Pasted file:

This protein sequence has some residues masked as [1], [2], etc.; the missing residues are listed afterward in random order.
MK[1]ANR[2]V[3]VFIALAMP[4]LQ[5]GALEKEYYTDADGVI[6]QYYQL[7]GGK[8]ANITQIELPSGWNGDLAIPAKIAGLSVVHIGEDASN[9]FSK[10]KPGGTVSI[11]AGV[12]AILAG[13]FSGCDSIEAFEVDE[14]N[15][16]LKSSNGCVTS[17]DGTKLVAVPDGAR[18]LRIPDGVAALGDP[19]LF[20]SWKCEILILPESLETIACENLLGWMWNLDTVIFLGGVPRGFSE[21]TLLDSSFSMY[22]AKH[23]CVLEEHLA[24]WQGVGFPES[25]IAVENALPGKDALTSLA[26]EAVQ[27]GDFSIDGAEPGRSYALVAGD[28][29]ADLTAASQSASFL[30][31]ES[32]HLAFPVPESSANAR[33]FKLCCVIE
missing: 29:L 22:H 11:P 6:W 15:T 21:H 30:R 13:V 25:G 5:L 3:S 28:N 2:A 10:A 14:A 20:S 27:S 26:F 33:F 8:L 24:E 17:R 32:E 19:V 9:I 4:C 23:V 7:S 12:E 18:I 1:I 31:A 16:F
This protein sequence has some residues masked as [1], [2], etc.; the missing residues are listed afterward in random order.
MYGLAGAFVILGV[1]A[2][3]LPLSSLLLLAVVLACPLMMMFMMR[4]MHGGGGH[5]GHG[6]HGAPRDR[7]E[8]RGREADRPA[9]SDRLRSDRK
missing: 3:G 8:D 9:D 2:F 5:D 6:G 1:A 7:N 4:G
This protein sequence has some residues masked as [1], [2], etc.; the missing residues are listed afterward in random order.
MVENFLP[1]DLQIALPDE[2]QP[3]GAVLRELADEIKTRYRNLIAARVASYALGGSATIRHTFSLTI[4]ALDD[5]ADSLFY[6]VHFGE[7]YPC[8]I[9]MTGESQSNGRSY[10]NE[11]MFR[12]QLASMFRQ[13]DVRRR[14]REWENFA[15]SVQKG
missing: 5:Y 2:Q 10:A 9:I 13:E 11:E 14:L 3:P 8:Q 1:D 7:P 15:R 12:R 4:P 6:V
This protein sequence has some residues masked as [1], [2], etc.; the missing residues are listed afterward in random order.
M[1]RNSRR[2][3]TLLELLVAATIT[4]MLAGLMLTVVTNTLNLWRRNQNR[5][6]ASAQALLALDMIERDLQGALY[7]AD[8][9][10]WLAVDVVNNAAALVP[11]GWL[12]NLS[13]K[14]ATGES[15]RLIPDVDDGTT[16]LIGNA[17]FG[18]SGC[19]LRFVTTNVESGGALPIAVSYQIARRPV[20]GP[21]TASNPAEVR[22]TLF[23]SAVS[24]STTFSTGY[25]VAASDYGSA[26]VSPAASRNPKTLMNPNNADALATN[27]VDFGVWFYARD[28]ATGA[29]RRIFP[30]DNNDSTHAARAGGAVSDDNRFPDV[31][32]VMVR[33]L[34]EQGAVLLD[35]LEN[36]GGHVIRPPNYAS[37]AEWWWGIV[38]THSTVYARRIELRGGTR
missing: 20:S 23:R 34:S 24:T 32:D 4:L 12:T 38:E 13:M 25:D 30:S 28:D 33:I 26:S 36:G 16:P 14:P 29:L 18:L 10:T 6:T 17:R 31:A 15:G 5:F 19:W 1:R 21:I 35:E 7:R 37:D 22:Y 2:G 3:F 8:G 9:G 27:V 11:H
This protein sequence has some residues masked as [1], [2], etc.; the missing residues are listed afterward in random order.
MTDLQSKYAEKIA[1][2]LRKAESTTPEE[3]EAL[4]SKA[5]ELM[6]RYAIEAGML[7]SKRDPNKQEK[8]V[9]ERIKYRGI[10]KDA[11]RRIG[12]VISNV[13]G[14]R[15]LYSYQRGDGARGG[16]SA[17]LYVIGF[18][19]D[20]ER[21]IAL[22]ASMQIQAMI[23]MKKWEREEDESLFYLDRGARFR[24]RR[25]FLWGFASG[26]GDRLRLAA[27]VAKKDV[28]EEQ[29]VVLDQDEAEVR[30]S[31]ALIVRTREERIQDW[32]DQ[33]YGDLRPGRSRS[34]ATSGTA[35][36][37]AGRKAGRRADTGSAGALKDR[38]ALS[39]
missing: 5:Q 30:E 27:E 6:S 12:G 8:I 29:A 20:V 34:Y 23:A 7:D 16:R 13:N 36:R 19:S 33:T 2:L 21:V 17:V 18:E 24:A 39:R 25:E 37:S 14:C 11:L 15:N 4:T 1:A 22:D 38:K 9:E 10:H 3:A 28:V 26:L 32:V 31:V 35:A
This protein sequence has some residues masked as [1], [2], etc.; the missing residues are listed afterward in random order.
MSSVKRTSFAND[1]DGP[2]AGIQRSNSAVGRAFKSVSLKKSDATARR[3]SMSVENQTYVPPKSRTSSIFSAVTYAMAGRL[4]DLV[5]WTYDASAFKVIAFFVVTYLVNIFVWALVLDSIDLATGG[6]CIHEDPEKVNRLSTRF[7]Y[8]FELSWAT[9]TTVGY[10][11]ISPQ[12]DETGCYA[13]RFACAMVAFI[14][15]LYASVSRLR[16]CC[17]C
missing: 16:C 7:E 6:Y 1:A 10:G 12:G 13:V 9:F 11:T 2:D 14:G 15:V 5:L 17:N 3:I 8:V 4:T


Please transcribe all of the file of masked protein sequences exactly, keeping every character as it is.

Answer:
This protein sequence has some residues masked as [1], [2], etc.; the missing residues are listed afterward in random order.
MK[1]ANR[2]V[3]VFIALAMP[4]LQ[5]GALEKEYYTDADGVI[6]QYYQL[7]GGK[8]ANITQIELPSGWNGDLAIPAKIAGLSVVHIGEDASN[9]FSK[10]KPGGTVSI[11]AGV[12]AILAG[13]FSGCDSIEAFEVDE[14]N[15][16]LKSSNGCVTS[17]DGTKLVAVPDGAR[18]LRIPDGVAALGDP[19]LF[20]SWKCEILILPESLETIACENLLGWMWNLDTVIFLGGVPRGFSE[21]TLLDSSFSMY[22]AKH[23]CVLEEHLA[24]WQGVGFPES[25]IAVENALPGKDALTSLA[26]EAVQ[27]GDFSIDGAEPGRSYALVAGD[28][29]ADLTAASQSASFL[30][31]ES[32]HLAFPVPESSANAR[33]FKLCCVIE
missing: 29:L 22:H 11:P 6:W 15:T 21:H 30:R 13:V 25:G 5:L 3:S 28:N 2:A 10:A 14:A 20:S 27:S 26:F 33:F 8:L 24:E 17:R 32:E 19:V 9:I 4:C 23:V 7:S 12:E 18:I 1:I 31:A 16:F
This protein sequence has some residues masked as [1], [2], etc.; the missing residues are listed afterward in random order.
MYGLAGAFVILGV[1]A[2][3]LPLSSLLLLAVVLACPLMMMFMMR[4]MHGGGGH[5]GHG[6]HGAPRDR[7]E[8]RGREADRPA[9]SDRLRSDRK
missing: 3:G 8:D 9:D 2:F 5:D 6:G 1:A 7:N 4:G
This protein sequence has some residues masked as [1], [2], etc.; the missing residues are listed afterward in random order.
MVENFLP[1]DLQIALPDE[2]QP[3]GAVLRELADEIKTRYRNLIAARVASYALGGSATIRHTFSLTI[4]ALDD[5]ADSLFY[6]VHFGE[7]YPC[8]I[9]MTGESQSNGRSY[10]NE[11]MFR[12]QLASMFRQ[13]DVRRR[14]REWENFA[15]SVQKG
missing: 5:Y 2:Q 10:A 9:I 13:E 11:E 14:L 3:P 8:Q 1:D 7:P 15:R 12:R 4:P 6:V
This protein sequence has some residues masked as [1], [2], etc.; the missing residues are listed afterward in random order.
M[1]RNSRR[2][3]TLLELLVAATIT[4]MLAGLMLTVVTNTLNLWRRNQNR[5][6]ASAQALLALDMIERDLQGALY[7]AD[8][9][10]WLAVDVVNNAAALVP[11]GWL[12]NLS[13]K[14]ATGES[15]RLIPDVDDGTT[16]LIGNA[17]FG[18]SGC[19]LRFVTTNVESGGALPIAVSYQIARRPV[20]GP[21]TASNPAEVR[22]TLF[23]SAVS[24]STTFSTGY[25]VAASDYGSA[26]VSPAASRNPKTLMNPNNADALATN[27]VDFGVWFYARD[28]ATGA[29]RRIFP[30]DNNDSTHAARAGGAVSDDNRFPDV[31][32]VMVR[33]L[34]EQGAVLLD[35]LEN[36]GGHVIRPPNYAS[37]AEWWWGIV[38]THSTVYARRIELRGGTR
missing: 20:S 23:R 34:S 24:T 32:D 4:L 12:T 38:E 13:M 25:D 30:S 28:D 33:I 26:S 36:G 16:P 14:P 29:L 18:L 10:T 6:T 17:R 31:A 15:G 5:F 19:W 1:R 21:I 35:E 7:R 37:D 22:Y 2:G 3:F 8:G 9:G 27:V 11:H
This protein sequence has some residues masked as [1], [2], etc.; the missing residues are listed afterward in random order.
MTDLQSKYAEKIA[1][2]LRKAESTTPEE[3]EAL[4]SKA[5]ELM[6]RYAIEAGML[7]SKRDPNKQEK[8]V[9]ERIKYRGI[10]KDA[11]RRIG[12]VISNV[13]G[14]R[15]LYSYQRGDGARGG[16]SA[17]LYVIGF[18][19]D[20]ER[21]IAL[22]ASMQIQAMI[23]MKKWEREEDESLFYLDRGARFR[24]RR[25]FLWGFASG[26]GDRLRLAA[27]VAKKDV[28]EEQ[29]VVLDQDEAEVR[30]S[31]ALIVRTREERIQDW[32]DQ[33]YGDLRPGRSRS[34]ATSGTA[35][36][37]AGRKAGRRADTGSAGALKDR[38]ALS[39]
missing: 5:Q 30:E 27:E 6:S 12:G 8:I 29:A 20:V 34:Y 23:A 7:D 16:R 13:N 36:R 19:S 33:T 2:L 21:V 17:V 18:E 24:A 39:R 25:E 37:S 14:C 11:L 15:N 4:T 1:A 22:D 38:K 9:E 10:H 3:A 28:V 26:L 32:V 31:V 35:A
This protein sequence has some residues masked as [1], [2], etc.; the missing residues are listed afterward in random order.
MSSVKRTSFAND[1]DGP[2]AGIQRSNSAVGRAFKSVSLKKSDATARR[3]SMSVENQTYVPPKSRTSSIFSAVTYAMAGRL[4]DLV[5]WTYDASAFKVIAFFVVTYLVNIFVWALVLDSIDLATGG[6]CIHEDPEKVNRLSTRF[7]Y[8]FELSWAT[9]TTVGY[10][11]ISPQ[12]DETGCYA[13]RFACAMVAFI[14][15]LYASVSRLR[16]CC[17]C
missing: 16:C 7:E 6:Y 1:A 10:G 12:G 13:V 9:F 11:T 2:D 14:G 15:V 5:L 17:N 3:I 8:V 4:T